If so, what brand of readers would you recommend we use?
Radio frequency identification can be and has been used to track ballots during government elections. In December 2010, Costa Rica deployed the technology to track and monitor the nylon sacks in which paper ballots filled out by voters are delivered from each of the country’s polling places to a central ballot-counting warehouse located in San Jose, Costa Rica’s capital. The goal was to boost the speed and accuracy of the ballot-collection process. RFID allowed the government to quickly identify sacks of ballots, and to track what had arrived versus what was expected to. The technology improved the speed and efficiency of the handling of those ballots (see Costa Rica Counts on RFID to Monitor Ballots).
In 2008, Alameda County, the seventh largest in California and home to much of the East San Francisco Bay area, including the city of Oakland, began employing RFID to help it ensure that ballots are collected and managed properly. The county debuted the system during a small, local election held on Nov. 6, 2007. As far as I am aware, the system is still in use (see Alameda County Gives RFID Ballot-Tracking a Vote of Approval).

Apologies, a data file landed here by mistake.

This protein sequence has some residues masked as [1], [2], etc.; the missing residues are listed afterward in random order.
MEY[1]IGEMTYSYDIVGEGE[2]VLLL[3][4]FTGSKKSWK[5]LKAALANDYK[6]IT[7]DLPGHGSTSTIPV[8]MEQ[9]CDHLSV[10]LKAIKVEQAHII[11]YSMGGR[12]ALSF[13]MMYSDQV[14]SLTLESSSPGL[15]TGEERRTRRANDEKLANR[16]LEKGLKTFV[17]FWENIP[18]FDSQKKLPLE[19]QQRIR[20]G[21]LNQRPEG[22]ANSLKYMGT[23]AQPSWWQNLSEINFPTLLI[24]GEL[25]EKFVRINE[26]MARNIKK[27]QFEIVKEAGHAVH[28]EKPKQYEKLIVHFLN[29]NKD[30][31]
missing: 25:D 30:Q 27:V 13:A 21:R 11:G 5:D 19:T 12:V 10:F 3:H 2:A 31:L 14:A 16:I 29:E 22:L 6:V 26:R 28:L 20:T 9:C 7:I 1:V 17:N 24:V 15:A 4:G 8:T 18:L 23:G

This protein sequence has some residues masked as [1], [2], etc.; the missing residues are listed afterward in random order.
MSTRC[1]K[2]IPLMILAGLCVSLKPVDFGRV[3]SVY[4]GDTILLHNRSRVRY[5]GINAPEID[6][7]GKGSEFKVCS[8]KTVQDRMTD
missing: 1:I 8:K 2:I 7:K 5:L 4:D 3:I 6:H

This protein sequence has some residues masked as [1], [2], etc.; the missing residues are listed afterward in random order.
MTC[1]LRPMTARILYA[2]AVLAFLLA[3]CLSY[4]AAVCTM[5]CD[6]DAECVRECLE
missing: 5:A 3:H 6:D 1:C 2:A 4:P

I cannot recommend a specific brand without knowing exactly what you want to do. You could use RFID to identify and track polling equipment, or to make sure the equipment is not tampered with. You could also employ it to track sacks of paper ballots or other items. If you need to track sacks of ballots, I think the question you need to think about is, “From how far away do I need to read the tag?” It might make sense to utilize close-range high-frequency (HF) tags, or to instead use longer-range ultrahigh-frequency (UHF) tags. Once you decide on the reading distance that makes sense for your application, you can choose between HF and UHF tags, and then choose a supplier.
—Mark Roberti, Founder and Editor, RFID Journal
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